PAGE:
Clara Chow didn’t ask for a $3,000 Italian tile kitchen floor.
She didn’t want a concrete patio, granite countertops or a cool gray exterior paint job for the three-bedroom apartment she shares with her husband and daughter, either, but she’s still paying for them thanks to Oakland’s murky rent control rules.
“It was forced on us,” said Chow, who has lived at the four-unit property on a quiet street in the ever-trendier Temescal neighborhood for 18 years. “We were never even shown a budget.”
The bill her landlord passed on for the upscale improvements, which she said added 35 percent to the family’s $1,220-a-month rent, is an example of how price increases threaten to push tenants out of their homes in Oakland.
Chow’s three-year case with the city’s rent board also illustrates one of several tenant issues bubbling up in an onslaught of proposed changes to Oakland rent laws unrivaled in recent memory. Other questions include whether landlords should have to get government pre-approval for rent hikes, as well as how tenants and the city should be notified of increases.
In the meantime, the number of renters being pushed out of Oakland is a question only starting to be answered.
The Anti-Eviction Mapping project—a self-described collective of housing activists, researchers, and artists “documenting the dispossession of Bay Area residents in the wake of the Tech Boom 2.0”—reports that 32,402 eviction cases were opened in Oakland from 2005 to 2015. The group says the city’s black population declined 4 percent from 2010 to 2014 alone.
If the numbers on how many residents have ultimately left the city are imprecise, the response has been clear. Backlash is fueling a battle playing out on three fronts: at the city council, in the campaign for a November ballot measure and at the state Assembly, where housing advocates are urging state lawmakers to reconsider longstanding limitations on rent control.
“Let me tell you, Oakland, California, is the epicenter of the affordable housing crisis,” Mayor Libby Schaaf said at a recent forum hosted by The Atlantic magazine. “We’re pushing as hard as we can on rent control.”
Rent control isn’t a new idea in Oakland. With “rent adjustment” in place since 1983, the city now finds itself in the league of larger metro areas like San Francisco and New York City in dealing with more acute challenges as price increases affect residents at a range of income levels.
Chow’s case revolves around the so-called “gold plating” of renovations, which the Oakland City Council voted to limit at a September 20 meeting. They also voted to extend the period of time over which landlords can bill for improvements, from the current five-year period to the life of the work.
The changes are designed to curtail what tenant advocates call “constructive evictions,” when renters are forced out due to maneuvers other than straightforward eviction notices—a fear that Chow said she can relate to.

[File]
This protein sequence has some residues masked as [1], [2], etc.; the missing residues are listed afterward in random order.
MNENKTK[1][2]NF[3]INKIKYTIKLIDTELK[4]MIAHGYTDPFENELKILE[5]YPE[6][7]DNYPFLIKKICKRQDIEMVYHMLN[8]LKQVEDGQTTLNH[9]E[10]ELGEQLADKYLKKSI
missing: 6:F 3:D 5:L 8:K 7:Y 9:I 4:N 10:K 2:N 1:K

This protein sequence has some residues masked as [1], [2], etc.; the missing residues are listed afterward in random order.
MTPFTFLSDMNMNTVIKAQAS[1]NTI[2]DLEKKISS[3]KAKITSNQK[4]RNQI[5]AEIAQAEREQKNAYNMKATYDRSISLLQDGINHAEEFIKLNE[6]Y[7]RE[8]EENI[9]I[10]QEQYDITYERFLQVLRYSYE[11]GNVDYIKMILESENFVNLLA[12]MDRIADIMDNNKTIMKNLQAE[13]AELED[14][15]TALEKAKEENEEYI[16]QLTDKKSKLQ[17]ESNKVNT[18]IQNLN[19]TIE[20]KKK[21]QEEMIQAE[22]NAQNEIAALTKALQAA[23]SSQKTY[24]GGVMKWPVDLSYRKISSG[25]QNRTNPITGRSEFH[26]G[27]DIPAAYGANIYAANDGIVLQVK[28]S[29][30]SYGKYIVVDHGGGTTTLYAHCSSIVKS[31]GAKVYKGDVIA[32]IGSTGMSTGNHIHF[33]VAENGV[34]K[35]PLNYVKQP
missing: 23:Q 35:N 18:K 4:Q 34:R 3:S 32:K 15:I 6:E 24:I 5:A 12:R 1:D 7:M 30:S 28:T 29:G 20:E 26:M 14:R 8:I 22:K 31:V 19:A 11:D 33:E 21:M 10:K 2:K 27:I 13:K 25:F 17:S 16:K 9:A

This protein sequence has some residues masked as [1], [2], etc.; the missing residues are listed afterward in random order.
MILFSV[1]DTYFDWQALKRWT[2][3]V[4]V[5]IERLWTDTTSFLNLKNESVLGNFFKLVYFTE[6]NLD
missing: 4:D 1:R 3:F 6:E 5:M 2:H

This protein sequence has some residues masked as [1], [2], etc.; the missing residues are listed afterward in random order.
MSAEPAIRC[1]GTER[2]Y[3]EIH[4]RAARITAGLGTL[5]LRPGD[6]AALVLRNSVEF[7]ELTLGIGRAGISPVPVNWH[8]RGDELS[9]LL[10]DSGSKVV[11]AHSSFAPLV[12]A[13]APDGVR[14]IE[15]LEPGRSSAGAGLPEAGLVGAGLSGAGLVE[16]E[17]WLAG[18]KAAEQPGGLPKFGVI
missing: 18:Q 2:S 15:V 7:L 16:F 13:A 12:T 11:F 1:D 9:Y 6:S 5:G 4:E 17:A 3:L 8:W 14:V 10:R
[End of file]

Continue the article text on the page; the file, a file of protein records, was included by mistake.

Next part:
“It’s obvious what she’s trying to do,” said Chow, pointing out other renovations she has yet to be billed for, like a totally new shower installed in response to a reported leak. “It’s only September, so who knows what else she’ll think up?”
Her landlord, identified in city property records as Debra Lew, did not respond to requests for comment.
The city’s move to strengthen loopholes in the local rent code has already raised arguments that stricter financial controls will discourage landlords from keeping buildings in working order. Still, that’s not all the council has done.
Also this fall, the City Council ruled that starting February 1, 2017, property owners must get advance approval from the rent board for any increase above inflation, or about 2 percent. That’s a big shift from Oakland’s current complaint-based system, an outlier among other Bay Area cities with rent control, which advocates say often silences tenants concerned about retribution.
At present, said at-large Oakland City Councilmember Rebecca Kaplan at a meeting this summer, “It is left to tenants to enforce the law.”
In the same package of reforms given the green light on September 20, the council voted to require landlords to issue tenants a standardized city-authored eviction notice with translations in English, Spanish, Mandarin and Cantonese. A copy of notices will then be kept with the city to better track prices.
During the past year, the council also approved tiered affordable housing fees on new development and a 10 percent cap on annual increases for rent-controlled units. They also limited landlords to passing through 70 percent of costs for property improvements, rather than 100 percent.
“We’re feeling like it’s a bit overkill at this point,” said Wayne Rowland, president of the East Bay Rental Housing Association. He argues that rent control has created “a two-tiered market,” where scarce rental inventory is contested by residents at vastly different income levels.
City staff has 120 days from Sept. 20 to sort out the specifics of the changes already approved by the council. In the meantime, local voters will have a chance to weigh in on the debate.
This series of two articles will look at the city’s initiatives in Part 1 and the Measure JJ ballot campaign, as well as familiar state limitations, in Part 2. Stay tuned for Part 2, “A battle at the ballot,” appearing October 28.